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As parents, our knee-jerk reflex makes us immediately intervene with anything we see as risky or dangerous. The second they start crawling towards the stairs, we run and pick them up. We make sure that hot mug is immediately out of reach. And these reactions are well within reason! Falling down the stairs or spilling hot liquid can both lead to traumatic injury. But…

Let Them Explore

While our instinct is to put ourselves between our children and anything that could hurt them, too much intervention can hurt their adventurous spirit. They’ve reached for that hot mug out of curiosity, for example. Give them a chance to maybe gently touch the cup. Let them know it’s “hot” and to be careful, but let curiosity be king. 

Get Dirty

Rachel Walker said it best: “When a kid gets dirty out in the world, it’s almost entirely on their terms. They become the boss of their body.” 

Going out and exploring is never completely clean: the world around us is dirty, so we inevitably get dirty playing in it. There are so many ways to have fun getting filthy, too! Take your kids hiking, build a sandcastle, run through the sprinklers. If they’re not afraid to get dirty, it means they’re not afraid to explore.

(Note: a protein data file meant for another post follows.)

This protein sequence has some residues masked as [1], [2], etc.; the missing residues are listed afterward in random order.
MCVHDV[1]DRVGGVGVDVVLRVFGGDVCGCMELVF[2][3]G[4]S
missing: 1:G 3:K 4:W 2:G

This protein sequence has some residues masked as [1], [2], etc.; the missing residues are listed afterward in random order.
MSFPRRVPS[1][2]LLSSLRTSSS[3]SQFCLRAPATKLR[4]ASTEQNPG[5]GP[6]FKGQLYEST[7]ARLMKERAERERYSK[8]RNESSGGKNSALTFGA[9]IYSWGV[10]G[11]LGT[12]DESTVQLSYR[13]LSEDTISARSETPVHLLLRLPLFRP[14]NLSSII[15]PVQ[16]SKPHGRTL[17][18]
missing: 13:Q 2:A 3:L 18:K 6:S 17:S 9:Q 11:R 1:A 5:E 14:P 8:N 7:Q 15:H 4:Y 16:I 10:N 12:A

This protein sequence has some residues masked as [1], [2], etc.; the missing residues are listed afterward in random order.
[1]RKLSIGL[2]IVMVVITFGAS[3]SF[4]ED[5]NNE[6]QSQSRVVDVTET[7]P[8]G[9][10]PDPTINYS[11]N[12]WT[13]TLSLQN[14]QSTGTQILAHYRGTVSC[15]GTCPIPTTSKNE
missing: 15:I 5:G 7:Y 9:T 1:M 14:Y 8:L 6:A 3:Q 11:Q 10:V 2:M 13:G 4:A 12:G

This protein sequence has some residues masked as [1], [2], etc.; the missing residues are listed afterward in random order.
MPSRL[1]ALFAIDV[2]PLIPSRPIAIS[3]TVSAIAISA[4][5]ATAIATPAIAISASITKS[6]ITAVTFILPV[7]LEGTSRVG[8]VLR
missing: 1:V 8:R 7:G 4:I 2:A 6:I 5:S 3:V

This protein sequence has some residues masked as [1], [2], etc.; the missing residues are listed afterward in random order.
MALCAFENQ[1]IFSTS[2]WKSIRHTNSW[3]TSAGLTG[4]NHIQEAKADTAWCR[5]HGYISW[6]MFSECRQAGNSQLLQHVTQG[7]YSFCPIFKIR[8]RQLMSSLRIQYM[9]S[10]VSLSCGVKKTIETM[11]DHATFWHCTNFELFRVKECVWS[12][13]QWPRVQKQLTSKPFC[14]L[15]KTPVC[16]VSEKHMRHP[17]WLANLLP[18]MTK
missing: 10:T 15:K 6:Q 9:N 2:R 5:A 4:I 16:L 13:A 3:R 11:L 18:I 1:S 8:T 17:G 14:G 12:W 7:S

Some ways to muck around: 

  • Build a mud castle. Think sand castle, but sloppier.
  • Dig for worms. 
  • Plant a garden. Fresh produce, anybody?
  • Paint a mud picture. Draw a boat, a horse, anything. Whatever you can paint with finger paints, you can paint with mud. 
  • Dig for fossils. Dig for real fossils or plant some dinosaur toys for your little ones to find.

Get Out There

“Travel is fatal to prejudice, bigotry, and narrow-mindedness… Broad, wholesome, charitable views of men and things cannot be acquired by vegetating in one little corner of the earth all one’s lifetime.”

Take them places and give them free reign to play. It doesn’t matter what: go skiing, hiking, or bowling. 

It doesn’t matter much where you travel, either. Go around the block. Take a road trip 50 miles away. Drive 100 miles away. The point is to expose them to new environments. 

Give Them Space

Wherever you roam, give them room to explore. Set guidelines and expectations for safety, of course, but let them ramble free. Knowing that you trust them will help them trust you in return. They’ll see you as a safe haven and will rest assured knowing that you’ll always be there to support them. 

What It All Means

Autonomous people are adventurous. They are independent, optimistic, and curious. And those people are so self-assured that it’s hard not to like them. Cultivating those natural instincts is as simple as letting them. Give them free reign and they can be assured that you’ll be there every step of the way.

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